This is a good, simple lesson. The importance of keeping your upper body perpendicular to the fall line cannot be overstated. Even on regular runs but especially on steep runs and critically on steep runs in deep snow you have to keep your energy forward. If your balance gets off your weight goes back and you can't get your heels rotated. Might mention that the poles are an axis around which you rotate and also a timing device to help keep the rhythm of weighting and unweighting. Thank you.
+mach ran I suspect you're kidding with me but the fall line is the line a ball would take if you rolled it down the hill. The steepest part, the shortest distance to the bottom. Every slope has one and you need to keep your upper body square to this. This prevents you from using your arms to swing yourself around to turn which would make you off-balance and unweight your skis properly. By just doing this one thing AND keeping your hands out in front of you, your skiing improves dramatically. You'll feel the difference.
he seems to come from racing,nice explainations, but when you see him ski ,it`s sort of naja...his hips don`t seem to be right,downhill knie always a bit too straight and his hips-oh had that one..don`t know what else it really is -just not on point...
moving the weight onto the new outside ski before flattening is also essential, should be step 0. otherwise you cant flatten the skis in the first place to start the next turn. skiing is a race to the outside ski.
The resort is Serre Chevalier in the Southern French Alps. Long way to go but worth it as you avoid too many English voices, it's pretty snow sure (lots of stuff above 2k metres and north facing slopes) and the runs are beautiful among the trees which grow higher than other resorts as they're larch.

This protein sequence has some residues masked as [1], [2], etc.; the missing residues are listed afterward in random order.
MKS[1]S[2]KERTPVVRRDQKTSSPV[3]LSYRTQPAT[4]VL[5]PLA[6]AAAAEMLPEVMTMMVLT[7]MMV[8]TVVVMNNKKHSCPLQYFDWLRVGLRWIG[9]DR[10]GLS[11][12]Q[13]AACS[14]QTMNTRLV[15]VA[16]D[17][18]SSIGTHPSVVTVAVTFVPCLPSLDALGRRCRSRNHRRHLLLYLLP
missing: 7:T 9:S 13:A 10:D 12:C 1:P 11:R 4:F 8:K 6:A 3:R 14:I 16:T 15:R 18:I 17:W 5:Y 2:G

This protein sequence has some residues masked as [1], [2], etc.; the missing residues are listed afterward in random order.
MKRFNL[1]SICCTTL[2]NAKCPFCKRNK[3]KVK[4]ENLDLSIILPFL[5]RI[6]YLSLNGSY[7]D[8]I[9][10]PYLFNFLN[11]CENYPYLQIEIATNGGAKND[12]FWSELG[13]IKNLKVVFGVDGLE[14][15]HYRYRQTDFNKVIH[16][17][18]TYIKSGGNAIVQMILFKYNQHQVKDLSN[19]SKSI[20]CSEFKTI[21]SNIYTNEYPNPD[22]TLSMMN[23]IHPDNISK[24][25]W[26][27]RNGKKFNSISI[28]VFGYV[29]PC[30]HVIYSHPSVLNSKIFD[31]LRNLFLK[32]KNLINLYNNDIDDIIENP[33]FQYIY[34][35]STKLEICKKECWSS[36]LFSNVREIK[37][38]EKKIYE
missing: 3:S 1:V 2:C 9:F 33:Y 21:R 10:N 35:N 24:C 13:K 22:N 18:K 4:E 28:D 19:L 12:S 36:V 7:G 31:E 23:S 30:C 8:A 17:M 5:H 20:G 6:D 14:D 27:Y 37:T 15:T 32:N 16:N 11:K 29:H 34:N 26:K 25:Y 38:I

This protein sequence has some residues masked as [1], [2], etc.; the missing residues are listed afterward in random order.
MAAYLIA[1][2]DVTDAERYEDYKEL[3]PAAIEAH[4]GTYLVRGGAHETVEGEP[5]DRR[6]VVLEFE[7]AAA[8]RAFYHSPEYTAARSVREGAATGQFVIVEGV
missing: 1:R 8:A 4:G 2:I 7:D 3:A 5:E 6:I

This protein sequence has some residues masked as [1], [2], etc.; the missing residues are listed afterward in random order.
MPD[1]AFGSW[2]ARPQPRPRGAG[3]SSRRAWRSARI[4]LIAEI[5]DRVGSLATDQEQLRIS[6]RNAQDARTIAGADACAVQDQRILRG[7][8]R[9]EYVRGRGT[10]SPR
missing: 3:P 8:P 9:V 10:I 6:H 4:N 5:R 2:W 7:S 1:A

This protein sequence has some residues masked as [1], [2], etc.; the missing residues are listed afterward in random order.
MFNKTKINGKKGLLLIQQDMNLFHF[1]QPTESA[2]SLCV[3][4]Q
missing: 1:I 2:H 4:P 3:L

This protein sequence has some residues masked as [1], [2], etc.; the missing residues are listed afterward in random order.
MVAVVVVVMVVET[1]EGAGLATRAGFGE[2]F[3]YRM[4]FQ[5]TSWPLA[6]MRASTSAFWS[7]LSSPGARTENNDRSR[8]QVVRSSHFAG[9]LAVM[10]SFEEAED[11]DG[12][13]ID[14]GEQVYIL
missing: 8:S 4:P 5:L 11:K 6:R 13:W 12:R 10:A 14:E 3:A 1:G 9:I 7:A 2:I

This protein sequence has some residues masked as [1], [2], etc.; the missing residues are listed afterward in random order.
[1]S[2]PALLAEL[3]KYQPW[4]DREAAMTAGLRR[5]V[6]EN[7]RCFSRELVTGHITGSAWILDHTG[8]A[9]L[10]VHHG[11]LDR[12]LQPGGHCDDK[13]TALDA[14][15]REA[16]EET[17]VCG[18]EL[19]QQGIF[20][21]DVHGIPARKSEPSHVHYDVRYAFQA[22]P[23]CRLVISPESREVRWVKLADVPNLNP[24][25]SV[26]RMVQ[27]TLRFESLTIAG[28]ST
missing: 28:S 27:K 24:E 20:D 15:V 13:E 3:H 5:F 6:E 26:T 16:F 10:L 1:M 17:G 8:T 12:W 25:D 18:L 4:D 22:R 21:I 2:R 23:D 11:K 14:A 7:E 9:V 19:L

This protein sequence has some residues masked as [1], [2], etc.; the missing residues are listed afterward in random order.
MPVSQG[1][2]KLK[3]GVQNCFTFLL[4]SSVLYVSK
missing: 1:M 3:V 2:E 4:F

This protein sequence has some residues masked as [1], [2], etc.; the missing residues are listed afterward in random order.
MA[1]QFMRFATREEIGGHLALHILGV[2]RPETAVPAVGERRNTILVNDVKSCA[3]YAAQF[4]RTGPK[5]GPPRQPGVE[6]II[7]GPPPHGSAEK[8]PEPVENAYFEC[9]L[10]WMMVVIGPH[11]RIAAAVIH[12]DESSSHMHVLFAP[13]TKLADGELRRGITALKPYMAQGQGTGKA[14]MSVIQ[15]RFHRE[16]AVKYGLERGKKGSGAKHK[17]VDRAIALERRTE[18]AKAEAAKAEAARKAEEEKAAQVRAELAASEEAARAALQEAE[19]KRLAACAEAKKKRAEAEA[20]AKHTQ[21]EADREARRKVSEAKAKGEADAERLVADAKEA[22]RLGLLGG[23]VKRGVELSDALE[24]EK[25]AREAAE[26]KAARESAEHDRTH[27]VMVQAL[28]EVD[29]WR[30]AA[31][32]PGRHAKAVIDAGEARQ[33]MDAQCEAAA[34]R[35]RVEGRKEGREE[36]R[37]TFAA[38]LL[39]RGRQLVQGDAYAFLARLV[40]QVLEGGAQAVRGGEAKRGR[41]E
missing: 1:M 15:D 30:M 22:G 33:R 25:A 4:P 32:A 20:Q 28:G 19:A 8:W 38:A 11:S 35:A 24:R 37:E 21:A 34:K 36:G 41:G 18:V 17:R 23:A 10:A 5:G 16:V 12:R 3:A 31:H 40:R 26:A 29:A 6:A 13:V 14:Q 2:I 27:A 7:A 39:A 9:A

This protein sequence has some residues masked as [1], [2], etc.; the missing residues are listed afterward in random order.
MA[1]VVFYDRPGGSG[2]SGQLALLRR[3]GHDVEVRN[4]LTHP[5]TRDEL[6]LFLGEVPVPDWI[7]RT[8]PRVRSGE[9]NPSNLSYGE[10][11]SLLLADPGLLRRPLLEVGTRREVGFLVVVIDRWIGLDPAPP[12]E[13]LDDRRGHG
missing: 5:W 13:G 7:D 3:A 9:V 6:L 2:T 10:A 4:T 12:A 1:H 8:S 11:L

I'm a snowboarder, never skied and want to know why y'all have poles? I mean if you don't pole plant you cant link your turns or lose balance? What are you pole planting in powder? BTW the poles make you look retarded
Rotating the leg? we say turn the legs here. Rotation is something totally different, in a bad way. Rotation is a 4 letter word in skiing.You need to have separation of upper /lower body to maintain grip
I went skiing once when young and 5 times in the last 2 years. I watched and imagined doing drills Mr. Turner covers in these videos during times between skiing and taken one beginner ski lesson. I am tremendously grateful for the time, care, and expertise put into these videos and to the effort of the beginner ski lesson. I have progressed in the past 5 sessions: Greens, Blues, Blues, Easy Black, Blacks with bumps. Yesterday when I looked up at a mogul run that I navigated under control (though slow) without falling or being erratic I really felt accomplished and had so much fun. The Parallel turn (this video) and steeps video probably did me the most good but the others built the base. Thank you from the bottom of my heart.